“There’s a guy in there with Ross, he’s really become a friend, and he has a life sentence because someone said he sold them marijuana 13 years ago. Marijuana only,” Lyn said.
This is possible under the so-called “three strikes” regime introduced in the US in the early 1990s, which meant that people convicted of two serious or violent felonies automatically face a life sentence when convicted of a third offence. Lyn called it “a terribly evil law.”
“The drug war is what’s fuelling this mass incarceration and it’s terrible,” she said. “And there are terrible repercussions on families and children of these people as well.”
The US’ prison population has grown by over 700% since 1980 and the United States now has the highest rate of incarceration in the world, with 670 people in jail for every 100,000 people.
“I’ve gotten to know the families of the children in prison and gotten to hear their stories,” Lyn said, “How do I — knowing them as a family, seeing their children sobbing, clinging to their fathers when they have to leave, seeing their families broken — how can I not speak out and work against this? This is an evil thing and it’s un-American.”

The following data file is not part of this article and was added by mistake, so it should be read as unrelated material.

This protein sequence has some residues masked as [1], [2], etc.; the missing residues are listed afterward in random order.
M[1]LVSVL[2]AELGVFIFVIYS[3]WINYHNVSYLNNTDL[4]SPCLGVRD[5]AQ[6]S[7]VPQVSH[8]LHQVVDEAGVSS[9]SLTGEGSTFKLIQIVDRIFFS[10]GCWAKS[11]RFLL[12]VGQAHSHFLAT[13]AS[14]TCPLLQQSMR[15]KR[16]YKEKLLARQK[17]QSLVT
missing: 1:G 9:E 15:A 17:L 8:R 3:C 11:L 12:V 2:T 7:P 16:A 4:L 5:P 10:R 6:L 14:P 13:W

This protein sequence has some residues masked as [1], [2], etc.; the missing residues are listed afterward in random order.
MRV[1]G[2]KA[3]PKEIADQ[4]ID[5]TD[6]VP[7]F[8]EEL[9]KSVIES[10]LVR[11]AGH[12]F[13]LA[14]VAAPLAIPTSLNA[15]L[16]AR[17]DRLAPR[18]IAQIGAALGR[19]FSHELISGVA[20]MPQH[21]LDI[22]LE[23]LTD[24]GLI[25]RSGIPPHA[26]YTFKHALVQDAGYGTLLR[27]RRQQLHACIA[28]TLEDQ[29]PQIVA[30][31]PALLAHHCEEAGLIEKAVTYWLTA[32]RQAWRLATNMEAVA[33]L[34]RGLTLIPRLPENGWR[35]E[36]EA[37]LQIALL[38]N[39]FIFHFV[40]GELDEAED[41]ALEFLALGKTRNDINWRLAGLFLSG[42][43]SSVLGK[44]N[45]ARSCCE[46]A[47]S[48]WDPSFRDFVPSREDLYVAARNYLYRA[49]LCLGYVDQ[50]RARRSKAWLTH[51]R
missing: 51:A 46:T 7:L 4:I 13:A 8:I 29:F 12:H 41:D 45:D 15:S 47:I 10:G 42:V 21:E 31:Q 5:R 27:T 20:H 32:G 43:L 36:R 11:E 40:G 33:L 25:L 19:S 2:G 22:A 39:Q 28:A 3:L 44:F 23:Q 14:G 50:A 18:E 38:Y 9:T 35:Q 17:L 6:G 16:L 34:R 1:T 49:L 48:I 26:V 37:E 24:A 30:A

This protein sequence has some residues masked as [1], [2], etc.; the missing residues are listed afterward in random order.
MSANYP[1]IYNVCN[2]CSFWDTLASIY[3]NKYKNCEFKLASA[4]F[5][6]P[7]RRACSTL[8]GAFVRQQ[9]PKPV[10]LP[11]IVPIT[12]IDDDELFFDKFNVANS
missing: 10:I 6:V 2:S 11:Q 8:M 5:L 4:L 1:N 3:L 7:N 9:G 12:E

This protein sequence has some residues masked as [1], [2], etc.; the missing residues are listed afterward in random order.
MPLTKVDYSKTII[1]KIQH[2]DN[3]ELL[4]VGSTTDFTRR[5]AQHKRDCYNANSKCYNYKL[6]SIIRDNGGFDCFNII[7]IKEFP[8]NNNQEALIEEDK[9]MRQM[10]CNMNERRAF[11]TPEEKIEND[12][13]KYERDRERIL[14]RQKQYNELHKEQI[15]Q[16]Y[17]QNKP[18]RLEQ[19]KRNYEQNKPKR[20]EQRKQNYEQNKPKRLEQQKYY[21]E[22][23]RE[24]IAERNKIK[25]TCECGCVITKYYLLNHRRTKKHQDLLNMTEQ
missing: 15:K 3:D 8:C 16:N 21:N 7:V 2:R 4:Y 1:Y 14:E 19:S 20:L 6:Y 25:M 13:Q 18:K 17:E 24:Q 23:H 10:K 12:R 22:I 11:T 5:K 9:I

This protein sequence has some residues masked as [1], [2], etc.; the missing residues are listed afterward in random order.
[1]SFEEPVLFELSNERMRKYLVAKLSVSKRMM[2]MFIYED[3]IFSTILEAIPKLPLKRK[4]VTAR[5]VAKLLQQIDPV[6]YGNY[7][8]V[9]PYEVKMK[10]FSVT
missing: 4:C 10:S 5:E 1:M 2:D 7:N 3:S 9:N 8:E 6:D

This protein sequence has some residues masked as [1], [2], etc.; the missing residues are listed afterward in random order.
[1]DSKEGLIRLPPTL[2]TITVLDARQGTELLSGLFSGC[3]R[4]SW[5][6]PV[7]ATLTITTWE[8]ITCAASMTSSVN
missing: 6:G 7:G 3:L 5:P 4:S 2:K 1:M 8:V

“I’m not saying there shouldn’t be restitution where there are victims,” Lyn said, “but, I just don’t see how this accomplishes anything other than making a lot of money for a lot of people and expanding government power and making the United States the biggest incarcerator on the planet.”
‘It all boils down to people and paperwork’
Lyn has been campaigning to have Ross’ sentence reduced since he was convicted in 2015.
In the process, she has spent over $500,000 on lawyers fees, mostly funded through donations. She has received support from the bitcoin community, libertarians, and prison reformers on the left who see Ross’ sentence as draconian.
“We went through the whole court system, all the way to the supreme court and they denied it,” Lyn said.